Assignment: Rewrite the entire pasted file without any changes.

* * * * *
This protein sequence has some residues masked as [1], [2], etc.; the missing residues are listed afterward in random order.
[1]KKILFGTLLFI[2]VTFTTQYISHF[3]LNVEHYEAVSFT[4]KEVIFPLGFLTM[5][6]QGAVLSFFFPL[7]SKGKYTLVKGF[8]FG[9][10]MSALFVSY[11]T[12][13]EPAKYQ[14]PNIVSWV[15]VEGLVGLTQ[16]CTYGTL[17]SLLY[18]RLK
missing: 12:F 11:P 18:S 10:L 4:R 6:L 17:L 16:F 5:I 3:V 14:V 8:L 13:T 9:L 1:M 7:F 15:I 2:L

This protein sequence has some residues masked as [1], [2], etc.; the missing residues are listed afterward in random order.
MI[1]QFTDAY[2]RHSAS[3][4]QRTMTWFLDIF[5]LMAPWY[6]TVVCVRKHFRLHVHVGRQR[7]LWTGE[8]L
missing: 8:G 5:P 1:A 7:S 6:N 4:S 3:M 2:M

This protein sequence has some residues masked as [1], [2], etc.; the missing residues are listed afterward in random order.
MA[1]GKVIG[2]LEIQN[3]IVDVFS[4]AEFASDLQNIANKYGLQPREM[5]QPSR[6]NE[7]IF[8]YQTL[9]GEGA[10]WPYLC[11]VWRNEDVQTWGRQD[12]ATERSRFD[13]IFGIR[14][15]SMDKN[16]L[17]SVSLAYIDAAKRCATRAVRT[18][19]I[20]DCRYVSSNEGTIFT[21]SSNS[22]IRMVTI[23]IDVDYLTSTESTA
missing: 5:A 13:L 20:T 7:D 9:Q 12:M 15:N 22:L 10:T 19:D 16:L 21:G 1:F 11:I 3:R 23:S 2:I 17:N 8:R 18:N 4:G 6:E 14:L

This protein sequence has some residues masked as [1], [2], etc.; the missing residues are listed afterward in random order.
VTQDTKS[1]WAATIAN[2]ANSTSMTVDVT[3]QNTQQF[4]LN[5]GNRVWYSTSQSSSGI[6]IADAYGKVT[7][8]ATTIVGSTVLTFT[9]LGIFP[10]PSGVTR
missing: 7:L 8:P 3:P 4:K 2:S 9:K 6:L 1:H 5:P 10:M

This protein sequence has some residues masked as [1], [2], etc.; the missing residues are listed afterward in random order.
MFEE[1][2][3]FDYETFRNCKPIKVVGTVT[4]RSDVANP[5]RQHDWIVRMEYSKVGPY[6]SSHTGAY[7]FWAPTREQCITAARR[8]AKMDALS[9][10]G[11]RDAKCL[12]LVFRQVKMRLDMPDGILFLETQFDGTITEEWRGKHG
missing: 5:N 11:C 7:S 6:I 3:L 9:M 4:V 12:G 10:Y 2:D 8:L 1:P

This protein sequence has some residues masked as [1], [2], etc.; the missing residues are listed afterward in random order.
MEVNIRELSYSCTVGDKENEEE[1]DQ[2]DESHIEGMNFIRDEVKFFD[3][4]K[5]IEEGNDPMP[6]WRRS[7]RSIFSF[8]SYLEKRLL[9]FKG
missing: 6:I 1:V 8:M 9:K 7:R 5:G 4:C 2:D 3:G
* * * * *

This protein sequence has some residues masked as [1], [2], etc.; the missing residues are listed afterward in random order.
[1]KKILFGTLLFI[2]VTFTTQYISHF[3]LNVEHYEAVSFT[4]KEVIFPLGFLTM[5][6]QGAVLSFFFPL[7]SKGKYTLVKGF[8]FG[9][10]MSALFVSY[11]T[12][13]EPAKYQ[14]PNIVSWV[15]VEGLVGLTQ[16]CTYGTL[17]SLLY[18]RLK
missing: 12:F 11:P 18:S 10:L 4:R 6:L 17:L 16:F 5:I 3:V 14:V 8:L 13:T 9:L 1:M 7:F 15:I 2:L

This protein sequence has some residues masked as [1], [2], etc.; the missing residues are listed afterward in random order.
MI[1]QFTDAY[2]RHSAS[3][4]QRTMTWFLDIF[5]LMAPWY[6]TVVCVRKHFRLHVHVGRQR[7]LWTGE[8]L
missing: 8:G 5:P 1:A 7:S 6:N 4:S 3:M 2:M

This protein sequence has some residues masked as [1], [2], etc.; the missing residues are listed afterward in random order.
MA[1]GKVIG[2]LEIQN[3]IVDVFS[4]AEFASDLQNIANKYGLQPREM[5]QPSR[6]NE[7]IF[8]YQTL[9]GEGA[10]WPYLC[11]VWRNEDVQTWGRQD[12]ATERSRFD[13]IFGIR[14][15]SMDKN[16]L[17]SVSLAYIDAAKRCATRAVRT[18][19]I[20]DCRYVSSNEGTIFT[21]SSNS[22]IRMVTI[23]IDVDYLTSTESTA
missing: 5:A 13:L 20:T 7:D 9:Q 12:M 15:N 22:L 10:T 19:D 16:L 21:G 1:F 11:I 3:R 23:S 2:I 17:N 8:R 18:N 4:G 6:E 14:L

This protein sequence has some residues masked as [1], [2], etc.; the missing residues are listed afterward in random order.
VTQDTKS[1]WAATIAN[2]ANSTSMTVDVT[3]QNTQQF[4]LN[5]GNRVWYSTSQSSSGI[6]IADAYGKVT[7][8]ATTIVGSTVLTFT[9]LGIFP[10]PSGVTR
missing: 7:L 8:P 3:P 4:K 2:S 9:K 6:L 1:H 5:P 10:M

This protein sequence has some residues masked as [1], [2], etc.; the missing residues are listed afterward in random order.
MFEE[1][2][3]FDYETFRNCKPIKVVGTVT[4]RSDVANP[5]RQHDWIVRMEYSKVGPY[6]SSHTGAY[7]FWAPTREQCITAARR[8]AKMDALS[9][10]G[11]RDAKCL[12]LVFRQVKMRLDMPDGILFLETQFDGTITEEWRGKHG
missing: 5:N 11:C 7:S 6:I 3:L 9:M 4:V 12:G 10:Y 2:D 8:L 1:P

This protein sequence has some residues masked as [1], [2], etc.; the missing residues are listed afterward in random order.
MEVNIRELSYSCTVGDKENEEE[1]DQ[2]DESHIEGMNFIRDEVKFFD[3][4]K[5]IEEGNDPMP[6]WRRS[7]RSIFSF[8]SYLEKRLL[9]FKG
missing: 6:I 1:V 8:M 9:K 7:R 5:G 4:C 2:D 3:G